Tuesday, February 14, 2012

St. Valentine’s day, the Japanese way.

The 14th of February is a day on which the hearts of many Japanese men throb, in (literally) sweet expectations of pleasures to come.

The day is recognized as the “St. Valentine’s day”, a day on which you express your love to your sweethearts. That bit is pretty much the same all around the world. What is unique in Japan is that it is mainly a girl that is expected to express her love, giving a box of chocolate to the boy held dear in heart. Often the presentation is a surprise one, coming from an unexpected admirer of the opposite sex. That’s why the boys’ hearts throb on this fateful day.

Conspiracy theories abound as to how the Japanese Valentine’s day has “degenerated” into a unidirectional offering of cacao based sweets. Some say that it was a campaign of the chocolate manufacturers which kick-started the now (in)famous tradition. Brainwashing aside, chocolate giving has taken hold most probably because it somehow resonated with the Japanese psyche.

Japanese girls seem to like the idea of giving a box of chocolate to the loved one, as it fits the image of sweet feminineness. Boys, on the receiving side, admire the tenderness and considerations expressed this way. It is thus the result of a cultural marriage between the Western tradition and Japanese conception of what is feminine that has made chocolate giving on Saint Valentine’s day such a runaway hit.

It is interesting how much and deeply one could delve into the traditions and cultures of a particular nation, by taking note of a seemingly trivial custom. One would be able to reveal many things about the Nation of Japan, just thinking about the chocolate giving on Saint Valentine’s day. This short essay is intended as just a starter. I would be able to deepen my thoughts better, with the help of a box of chocolate.

If I get one, that is.


A Japanese girl offering a box of self-made chocolate, from http://umasou.com/barentain/, a recipe site for Valentine’s day chocolates.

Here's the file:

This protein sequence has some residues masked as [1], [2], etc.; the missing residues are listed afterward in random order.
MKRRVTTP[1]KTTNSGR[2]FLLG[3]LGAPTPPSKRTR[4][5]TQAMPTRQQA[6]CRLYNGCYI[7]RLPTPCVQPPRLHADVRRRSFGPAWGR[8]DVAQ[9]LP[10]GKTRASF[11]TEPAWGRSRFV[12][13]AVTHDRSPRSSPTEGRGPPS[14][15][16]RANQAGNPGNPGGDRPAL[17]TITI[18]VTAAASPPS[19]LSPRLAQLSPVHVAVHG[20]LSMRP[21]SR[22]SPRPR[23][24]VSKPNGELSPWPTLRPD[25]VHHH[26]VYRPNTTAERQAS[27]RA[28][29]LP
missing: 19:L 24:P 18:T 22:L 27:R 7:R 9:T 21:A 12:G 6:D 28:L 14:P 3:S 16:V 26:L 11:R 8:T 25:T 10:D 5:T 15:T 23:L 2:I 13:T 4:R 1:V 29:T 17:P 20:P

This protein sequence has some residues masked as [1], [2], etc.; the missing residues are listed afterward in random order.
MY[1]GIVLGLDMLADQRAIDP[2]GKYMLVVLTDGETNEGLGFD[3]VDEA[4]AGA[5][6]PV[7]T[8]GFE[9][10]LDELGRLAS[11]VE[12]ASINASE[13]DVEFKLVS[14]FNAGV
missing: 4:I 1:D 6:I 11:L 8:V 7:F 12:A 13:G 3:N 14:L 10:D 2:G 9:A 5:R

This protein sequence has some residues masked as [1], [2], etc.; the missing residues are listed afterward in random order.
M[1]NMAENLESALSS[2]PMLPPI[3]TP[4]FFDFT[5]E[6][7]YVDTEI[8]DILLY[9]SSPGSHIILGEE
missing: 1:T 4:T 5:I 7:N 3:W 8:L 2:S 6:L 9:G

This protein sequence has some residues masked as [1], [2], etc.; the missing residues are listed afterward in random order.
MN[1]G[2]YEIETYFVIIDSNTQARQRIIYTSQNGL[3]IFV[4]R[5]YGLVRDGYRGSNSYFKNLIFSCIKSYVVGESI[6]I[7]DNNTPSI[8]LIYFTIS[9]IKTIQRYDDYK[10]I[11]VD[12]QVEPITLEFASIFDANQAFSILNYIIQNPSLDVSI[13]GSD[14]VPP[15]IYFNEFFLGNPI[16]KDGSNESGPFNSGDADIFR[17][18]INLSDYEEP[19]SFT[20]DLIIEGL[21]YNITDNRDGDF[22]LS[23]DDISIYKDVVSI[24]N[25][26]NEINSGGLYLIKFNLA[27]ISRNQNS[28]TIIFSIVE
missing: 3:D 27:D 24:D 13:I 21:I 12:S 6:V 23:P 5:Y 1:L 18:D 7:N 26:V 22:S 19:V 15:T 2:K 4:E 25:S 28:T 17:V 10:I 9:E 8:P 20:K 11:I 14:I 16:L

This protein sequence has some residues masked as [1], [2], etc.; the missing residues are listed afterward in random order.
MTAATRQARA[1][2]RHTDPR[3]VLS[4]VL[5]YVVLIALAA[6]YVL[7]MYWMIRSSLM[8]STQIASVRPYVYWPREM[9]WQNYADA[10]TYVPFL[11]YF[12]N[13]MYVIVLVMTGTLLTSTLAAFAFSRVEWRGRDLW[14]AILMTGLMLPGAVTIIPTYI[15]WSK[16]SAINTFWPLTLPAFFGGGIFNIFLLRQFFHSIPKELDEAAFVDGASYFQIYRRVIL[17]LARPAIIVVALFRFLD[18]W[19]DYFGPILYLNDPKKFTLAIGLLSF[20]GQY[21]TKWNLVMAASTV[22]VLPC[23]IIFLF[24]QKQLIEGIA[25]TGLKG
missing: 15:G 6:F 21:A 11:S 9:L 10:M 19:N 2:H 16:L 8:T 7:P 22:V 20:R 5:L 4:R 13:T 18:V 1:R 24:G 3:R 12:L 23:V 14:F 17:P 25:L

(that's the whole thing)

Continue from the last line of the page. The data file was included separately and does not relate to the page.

6 comments:

Tsumabenicho said...

The unique presents in Japan are diversifying. Girls may prepare some chocolates, some of them are bars, cubes like Tyrol Choco, and boxes like Codiva. Handmade chocolate is not always given to the favorite. My younger sister often presented the failed deformed ones to her neighbor brats.

Girls want to be made a guess at the meaning by the receivers. That is a secret pleasure for her chocolate.

AkiraYama said...

I appreciate your stimulating, inspiring essays. And I'm not so good a writer as you. However, onlookers sometimes detect mistakes of wise people("Okame Hachimoku?"). Your use of the word "reveal" sounds strange to me. Consult your dictionary, especially English-English dictionaries. If I'm wrong, please forgive my stupidity.

(ma)gog said...

I just hope that you have got the special one that is the most meaningful to you at this stage of your life!!

Takuro said...

I'm thirty-six. And I still haven't got any 'Valentine's day chocolate' from excepting my mother and big sisiter, or co-workers at the office. Nonetheless I love St. Valentine's day and so-called 'White Day', because I can share the delicious cookies which I will give them on the 14th of March. (It's one of typical Japanese bachelor's cases. Don't you think so?)

Meghu said...

Valentine’s Day in japan has been modified where women rather than gifting to boyfriends or spouses, feel their duty to present chocolates as a gift to all male co-workers. Girls on this day are also free to gift candy to their loved ones or friends. What is white day

valentines day said...

valentines day only for lovers i dont believe this valentines day is for everyone it is not limited to human beings it is also applicable to animals....